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Ahoy there, matey! Prepare to get kicked in the eyeballs with this wonder of a vision modification!

The pinhole eye model is a great way to see how squids and octopus see the world, and you'll get a bit of a surprise looking through it. I often preface making this with my students as it revealing "the great lie your eyes tell you." Let's see how!

  • What: Pinhole Eye Model
  • What!?: Oh, just make it
  • Concepts: vision, lenses, focus
  • Materials:
    • Wax Paper
    • Rubber band(s)
    • Two different diameter cardboard tubes (one should be able to fit inside the other)
    • Magnifying lens
    • End for one tube (can make out of cardboard if needed)
  • Tools:
    • X-acto blade
    • Hot glue gun / hot glue

Eye'm excited!

Step 1: Prep Inner Tube

Cut a length of the smaller diameter tube that's a little longer than your wider one. Pull wax paper across one end so it is fairly tight, and secure it with rubber bands. Feel free to cut off extra bits with scissors.

If you can't find tubes, you can do this with just about anything! Two cups with the bottoms cut out work well, too.

Step 2: Make Lens Holder

Okay, so it's not quite a pinhole, but it's the same concept. If you have the end of a mailer tube, that makes things super easy. Pop out a magnifying lens from somewhere, cut a hole large enough, and hot glue it in the end of the cap. If you don't have a cap, make one out of cardboard and glue it on!

It's great to experiment with different lenses with different focal lengths, so making multiple that you can switch out is pretty fly.

Step 3: Scope Your World

Telescope your two tubes, until you see the world projected on your wax paper! It will come in to focus at just one spot perfectly, and that's the focal length of your lens.

Grab different lenses to find other focal lengths and behaviors as well! If you really want to up it up, you can make a large one out of a box that can take camera lenses.

Some science notes:

  • You'll find that your whole world is flipped upside-down, which is how your retina experience it, too! There's a great article here about the process of flipping vision in your brain.
  • Focal lengths are at play here, and are a great subject in optics. Check out the wiki here.
  • This model eye is close to the way octopus and squids see as they adjust the distance and angle of a hard lens at the front of their eye to project differently on to their optic nerve (in our model, the wax paper) to focus on different things. For humans and many terrestrial animals, we have a soft lens that we adjust the shape of with muscles.

Eye hope you enjoy!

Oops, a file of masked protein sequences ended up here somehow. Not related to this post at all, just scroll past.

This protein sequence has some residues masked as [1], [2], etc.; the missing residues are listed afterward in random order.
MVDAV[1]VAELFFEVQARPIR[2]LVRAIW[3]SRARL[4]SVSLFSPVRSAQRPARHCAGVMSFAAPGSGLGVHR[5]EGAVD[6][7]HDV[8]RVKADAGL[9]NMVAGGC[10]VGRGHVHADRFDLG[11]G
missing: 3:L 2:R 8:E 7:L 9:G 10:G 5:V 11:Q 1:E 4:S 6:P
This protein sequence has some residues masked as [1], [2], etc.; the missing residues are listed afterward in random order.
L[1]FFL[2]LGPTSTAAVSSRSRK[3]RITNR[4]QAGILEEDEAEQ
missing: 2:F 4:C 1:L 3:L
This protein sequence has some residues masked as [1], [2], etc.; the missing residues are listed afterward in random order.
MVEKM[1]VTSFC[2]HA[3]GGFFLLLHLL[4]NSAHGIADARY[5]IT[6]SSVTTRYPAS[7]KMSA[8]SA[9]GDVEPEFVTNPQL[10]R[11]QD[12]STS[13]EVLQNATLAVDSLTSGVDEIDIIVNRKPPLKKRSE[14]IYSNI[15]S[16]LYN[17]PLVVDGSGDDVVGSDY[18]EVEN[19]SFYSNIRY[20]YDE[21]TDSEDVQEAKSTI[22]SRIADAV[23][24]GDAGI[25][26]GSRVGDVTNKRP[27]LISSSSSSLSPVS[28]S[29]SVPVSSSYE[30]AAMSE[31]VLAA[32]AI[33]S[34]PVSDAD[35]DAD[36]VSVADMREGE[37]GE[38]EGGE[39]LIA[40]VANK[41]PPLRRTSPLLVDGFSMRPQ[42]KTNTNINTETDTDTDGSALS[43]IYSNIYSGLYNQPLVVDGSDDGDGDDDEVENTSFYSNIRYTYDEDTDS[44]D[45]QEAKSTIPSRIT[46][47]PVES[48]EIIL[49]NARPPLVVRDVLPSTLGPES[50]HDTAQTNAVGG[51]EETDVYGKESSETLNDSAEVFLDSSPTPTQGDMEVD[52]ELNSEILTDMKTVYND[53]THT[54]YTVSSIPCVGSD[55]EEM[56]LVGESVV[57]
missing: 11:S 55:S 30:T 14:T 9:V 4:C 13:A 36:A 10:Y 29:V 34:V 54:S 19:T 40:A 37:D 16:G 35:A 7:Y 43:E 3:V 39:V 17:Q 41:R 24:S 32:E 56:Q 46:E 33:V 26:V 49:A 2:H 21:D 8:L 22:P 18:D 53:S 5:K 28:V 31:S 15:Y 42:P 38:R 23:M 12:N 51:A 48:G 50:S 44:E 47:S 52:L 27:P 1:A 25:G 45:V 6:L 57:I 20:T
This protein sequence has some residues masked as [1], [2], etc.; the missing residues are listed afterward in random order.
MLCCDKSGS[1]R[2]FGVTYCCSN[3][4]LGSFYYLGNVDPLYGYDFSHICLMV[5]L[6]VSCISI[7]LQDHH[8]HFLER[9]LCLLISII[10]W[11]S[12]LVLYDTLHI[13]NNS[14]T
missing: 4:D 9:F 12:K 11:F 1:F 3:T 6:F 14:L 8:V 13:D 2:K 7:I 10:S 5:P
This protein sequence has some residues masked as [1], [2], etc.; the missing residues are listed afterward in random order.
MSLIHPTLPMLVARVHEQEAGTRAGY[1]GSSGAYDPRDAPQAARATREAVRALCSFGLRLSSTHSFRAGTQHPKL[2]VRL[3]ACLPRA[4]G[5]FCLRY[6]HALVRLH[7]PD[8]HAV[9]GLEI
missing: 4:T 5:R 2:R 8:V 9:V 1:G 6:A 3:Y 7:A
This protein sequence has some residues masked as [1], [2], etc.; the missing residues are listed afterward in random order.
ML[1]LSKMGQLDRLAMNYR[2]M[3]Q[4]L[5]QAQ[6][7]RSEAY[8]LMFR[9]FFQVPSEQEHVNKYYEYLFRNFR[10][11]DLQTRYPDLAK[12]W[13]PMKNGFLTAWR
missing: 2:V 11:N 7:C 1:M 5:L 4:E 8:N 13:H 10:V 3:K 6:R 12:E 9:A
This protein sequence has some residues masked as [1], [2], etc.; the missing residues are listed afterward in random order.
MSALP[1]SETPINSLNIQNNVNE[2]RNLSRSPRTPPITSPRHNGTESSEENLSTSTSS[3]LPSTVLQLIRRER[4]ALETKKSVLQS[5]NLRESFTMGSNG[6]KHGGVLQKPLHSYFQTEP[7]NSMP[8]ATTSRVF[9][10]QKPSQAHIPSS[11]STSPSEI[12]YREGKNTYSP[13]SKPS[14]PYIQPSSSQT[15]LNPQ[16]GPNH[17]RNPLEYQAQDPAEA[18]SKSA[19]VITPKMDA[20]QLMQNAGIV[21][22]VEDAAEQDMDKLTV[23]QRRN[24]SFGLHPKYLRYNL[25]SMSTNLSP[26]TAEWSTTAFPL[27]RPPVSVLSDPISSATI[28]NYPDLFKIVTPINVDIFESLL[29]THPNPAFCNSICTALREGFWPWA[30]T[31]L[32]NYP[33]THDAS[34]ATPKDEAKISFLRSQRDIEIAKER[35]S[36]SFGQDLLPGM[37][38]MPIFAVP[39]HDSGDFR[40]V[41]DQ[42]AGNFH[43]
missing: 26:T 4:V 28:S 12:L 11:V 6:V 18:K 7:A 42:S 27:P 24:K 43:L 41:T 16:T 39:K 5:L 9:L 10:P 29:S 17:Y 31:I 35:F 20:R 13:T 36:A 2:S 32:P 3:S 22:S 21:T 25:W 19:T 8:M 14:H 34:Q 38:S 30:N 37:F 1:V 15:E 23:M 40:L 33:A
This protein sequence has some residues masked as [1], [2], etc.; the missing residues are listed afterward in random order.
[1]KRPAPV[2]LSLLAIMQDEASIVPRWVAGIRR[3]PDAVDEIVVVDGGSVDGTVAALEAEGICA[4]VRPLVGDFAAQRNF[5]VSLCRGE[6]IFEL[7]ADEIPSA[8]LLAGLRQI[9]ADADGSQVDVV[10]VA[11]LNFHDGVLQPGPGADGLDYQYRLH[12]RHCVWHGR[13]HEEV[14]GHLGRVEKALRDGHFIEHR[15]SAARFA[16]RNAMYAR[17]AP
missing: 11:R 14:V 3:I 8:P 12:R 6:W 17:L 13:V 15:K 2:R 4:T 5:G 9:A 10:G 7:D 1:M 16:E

<p>Great fun for kids! I awoke this morning thinking I wanted to do <br>something like this with my son and found your Instructable. Your build <br>inspired me to start the prototyping stage. Here is what I have tried so <br> far:</p><p>It seemed to me a <br>spherical shape should have perfect focus if the pinhole is the right <br>size. So I thought of found objects that would be spherical that I could <br> <br>coat or scratch to make a ground-glass-screen like surface. I considered <br> a spherical plastic soda bottle and a spherical vinegar bottle but <br>found those got recycled. I didn't have a white plastic ball ideally <br>like a large ping-pong ball, so settled on a glass goblet.</p><p> With <br>a wash of diluted white paint I could make a screen on half the spherical shape of the goblet. <br>I tested it with half and half cream instead so I could clean it off. As far as the pinhole our front door <br>used to cast a bright blind spot on the TV so I blocked it off with a <br>foam card with a washer glued in the center and panted black. So now <br>the front vestibule is somewhat dark and forms a kind of Camera Obscura. <br>The final design should be in a black box so the image is shaded enough to be seen. <br><br>The pinhole might be painted on the glass, first in black and then <br>decorated like an iris or an actual paper iris could be made as part of <br>the box. My peep hole doesn't cast a sharp shadow but if you look out the <br>peep hole at the car you can tell what is being projected on the inside <br>of the glass &quot;eyeball&quot;.</p>
<p>Not to be picky, but if it has a lens, it's not a pinhole. That's the cool thing about pinholes; you don't need a lens. (Tomorrow, BTW - the last Sunday in April - is Worldwide Pinhole Photography Day.)</p><p>Wouldn't it be cool if you could get a photo of the projected image from your device? Different effects with different lenses... you could try some filters...</p>
<p>Hey Uncle Kudzu,</p><p>A great call indeed, our pinhole model is with a lens indeed! Not so pinhole-y, but much of the same principles. Ahoy, and that's great news about Worldwide Pinhole Photography Day! You can make this with just a pinhole in the front, too, but we wanted to add in the lens for another learning point. Thanks for the comment! </p>
I like the fact that yours telescopes to focus. I might try your project with a pinhole just to see how it behaves.
i made it when i was i class 6 with only black char and some glue <br>pinhole cameras do not require any type of lenses
<p>Hey vardaan! </p><p>That is wonderful that you made it when you were young. It's true, you can do the true pinhole experience by just poking a hole in the end of the tube, no lens required! The lens is a bonus that gives one extra learning point. Yay!</p>
<p>Cool!</p>

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